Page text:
Eleven states — Arkansas, Florida, Georgia, Indiana, Kentucky, Louisiana, Mississippi, Missouri, Montana, South Carolina, and Texas — had joined the federal action, the Department of Justice said in a statement.
The DoJ said Google, as a company that did not lack money given its market value of US$1 trillion (A$1.4 trillion), was the monopoly gatekeeper to the Internet for billions.
"For years, Google has accounted for almost 90% of all search queries in the US and has used anti-competitive tactics to maintain and extend its monopolies in search and search advertising," it said.
- Entering into exclusivity agreements that forbid pre-installation of any competing search service;
- Entering into tying and other arrangements that force pre-installation of its search applications in prime locations on mobile devices and make them undeletable, regardless of consumer preference;
- Entering into long-term agreements with Apple that require Google to be the default – and de facto exclusive – general search engine on Apple’s popular Safari browser and other Apple search tools; and
- Generally using monopoly profits to buy preferential treatment for its search engine on devices, web browsers, and other search access points, creating a continuous and self-reinforcing cycle of monopolisation.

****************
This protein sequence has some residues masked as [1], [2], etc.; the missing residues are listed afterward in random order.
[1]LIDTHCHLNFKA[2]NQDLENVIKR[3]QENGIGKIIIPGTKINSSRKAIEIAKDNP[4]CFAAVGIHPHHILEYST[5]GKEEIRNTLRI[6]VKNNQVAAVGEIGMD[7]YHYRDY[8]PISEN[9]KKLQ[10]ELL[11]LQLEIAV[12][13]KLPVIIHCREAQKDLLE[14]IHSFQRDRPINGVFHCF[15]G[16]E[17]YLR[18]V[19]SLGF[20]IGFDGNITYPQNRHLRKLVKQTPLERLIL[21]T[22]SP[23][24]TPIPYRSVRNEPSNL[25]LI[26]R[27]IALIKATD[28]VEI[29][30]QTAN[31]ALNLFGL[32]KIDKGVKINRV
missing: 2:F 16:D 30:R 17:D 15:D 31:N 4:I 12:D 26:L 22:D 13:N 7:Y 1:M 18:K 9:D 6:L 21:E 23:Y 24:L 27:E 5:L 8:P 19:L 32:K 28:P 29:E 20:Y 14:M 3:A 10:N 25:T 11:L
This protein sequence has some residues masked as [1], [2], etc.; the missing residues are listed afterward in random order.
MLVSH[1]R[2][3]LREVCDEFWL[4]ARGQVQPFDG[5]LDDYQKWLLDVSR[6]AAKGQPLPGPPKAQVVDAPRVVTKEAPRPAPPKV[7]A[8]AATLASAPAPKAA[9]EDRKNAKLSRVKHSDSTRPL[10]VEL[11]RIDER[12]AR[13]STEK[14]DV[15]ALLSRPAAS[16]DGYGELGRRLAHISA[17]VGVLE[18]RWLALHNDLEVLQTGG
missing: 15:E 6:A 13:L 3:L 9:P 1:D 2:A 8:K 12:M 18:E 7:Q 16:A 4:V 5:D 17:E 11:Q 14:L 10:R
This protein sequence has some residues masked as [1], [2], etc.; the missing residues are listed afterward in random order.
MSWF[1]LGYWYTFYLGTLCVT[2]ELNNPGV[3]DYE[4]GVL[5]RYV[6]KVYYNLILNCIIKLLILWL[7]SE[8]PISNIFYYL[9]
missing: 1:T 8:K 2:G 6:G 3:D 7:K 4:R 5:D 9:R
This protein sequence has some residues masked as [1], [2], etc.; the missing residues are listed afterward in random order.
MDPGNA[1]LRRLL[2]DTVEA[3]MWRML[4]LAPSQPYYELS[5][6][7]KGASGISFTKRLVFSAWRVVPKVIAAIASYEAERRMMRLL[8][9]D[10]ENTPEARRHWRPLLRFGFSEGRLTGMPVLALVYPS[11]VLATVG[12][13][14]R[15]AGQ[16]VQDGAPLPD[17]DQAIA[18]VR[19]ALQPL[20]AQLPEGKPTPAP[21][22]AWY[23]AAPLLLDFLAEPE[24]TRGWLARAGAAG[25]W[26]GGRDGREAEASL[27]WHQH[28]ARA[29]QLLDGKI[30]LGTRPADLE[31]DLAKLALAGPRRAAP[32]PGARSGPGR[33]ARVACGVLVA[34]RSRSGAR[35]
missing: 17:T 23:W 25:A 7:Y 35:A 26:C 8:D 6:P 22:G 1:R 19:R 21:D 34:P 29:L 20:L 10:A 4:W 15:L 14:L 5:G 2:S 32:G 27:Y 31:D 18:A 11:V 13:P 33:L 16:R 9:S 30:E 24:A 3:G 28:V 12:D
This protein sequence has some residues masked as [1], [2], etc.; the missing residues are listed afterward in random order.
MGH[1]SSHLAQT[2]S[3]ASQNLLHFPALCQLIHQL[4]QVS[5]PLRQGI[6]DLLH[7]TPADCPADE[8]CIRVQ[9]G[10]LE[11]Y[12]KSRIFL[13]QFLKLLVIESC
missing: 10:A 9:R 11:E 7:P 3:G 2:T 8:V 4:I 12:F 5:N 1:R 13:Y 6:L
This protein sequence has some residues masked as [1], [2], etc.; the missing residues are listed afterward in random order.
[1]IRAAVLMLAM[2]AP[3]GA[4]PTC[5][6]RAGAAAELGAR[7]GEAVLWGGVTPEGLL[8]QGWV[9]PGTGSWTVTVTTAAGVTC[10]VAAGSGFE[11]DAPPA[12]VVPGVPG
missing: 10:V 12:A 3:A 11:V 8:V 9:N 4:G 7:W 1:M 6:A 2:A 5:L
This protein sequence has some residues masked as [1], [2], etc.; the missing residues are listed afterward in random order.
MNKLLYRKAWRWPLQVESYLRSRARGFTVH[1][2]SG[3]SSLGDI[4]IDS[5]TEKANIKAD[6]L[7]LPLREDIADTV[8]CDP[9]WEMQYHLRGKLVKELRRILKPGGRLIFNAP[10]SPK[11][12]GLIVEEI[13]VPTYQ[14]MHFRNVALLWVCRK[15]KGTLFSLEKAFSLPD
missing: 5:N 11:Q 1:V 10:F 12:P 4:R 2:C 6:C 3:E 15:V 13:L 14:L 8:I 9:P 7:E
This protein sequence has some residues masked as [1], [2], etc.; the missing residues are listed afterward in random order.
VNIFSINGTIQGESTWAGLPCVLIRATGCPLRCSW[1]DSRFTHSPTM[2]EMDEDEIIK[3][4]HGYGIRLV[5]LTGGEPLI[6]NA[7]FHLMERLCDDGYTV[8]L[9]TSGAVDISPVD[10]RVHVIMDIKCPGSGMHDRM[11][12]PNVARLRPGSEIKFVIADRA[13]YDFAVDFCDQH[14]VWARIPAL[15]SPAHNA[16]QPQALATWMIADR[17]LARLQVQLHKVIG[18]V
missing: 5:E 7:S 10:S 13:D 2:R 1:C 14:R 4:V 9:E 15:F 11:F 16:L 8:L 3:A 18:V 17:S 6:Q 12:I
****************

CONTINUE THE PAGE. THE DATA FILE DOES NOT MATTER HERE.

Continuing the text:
“Today, millions of Americans rely on the Internet and online platforms for their daily lives," said US Attorney-General William Barr.
"Competition in this industry is vitally important, which is why today’s challenge against Google — the gatekeeper of the Internet — for violating anti-trust laws is a monumental case both for the Department of Justice and for the American people.
“Since my confirmation, I have prioritised the department’s review of online market-leading platforms to ensure that our technology industries remain competitive. This lawsuit strikes at the heart of Google’s grip over the Internet for millions of American consumers, advertisers, small businesses and entrepreneurs beholden to an unlawful monopolist.”
Google described the DoJ's action as deeply flawed and claimed it would do nothing to help consumers.
A statement issued by Kent Walker, senior vice-president of Global Affairs, said: "People use Google because they choose to, not because they're forced to, or because they can't find alternatives.
"This lawsuit would do nothing to help consumers. To the contrary, it would artificially prop up lower-quality search alternatives, raise phone prices, and make it harder for people to get the search services they want to use."
For years now, there have been reports that an anti-trust suit was nigh, but nothing has eventuated. In May 2018, US Treasury Secretary Steve Mnuchin acknowledged that the DoJ needed to take a close look at technology companies like Google that may be monopolies.
But Google appears to have had plenty of influence in the Obama years to keep such a probe at bay. A Washington Post report in March 2017 said Google's close ties to the White House had prevented a proposed 2012 probe into the company's alleged unfair competition from going ahead.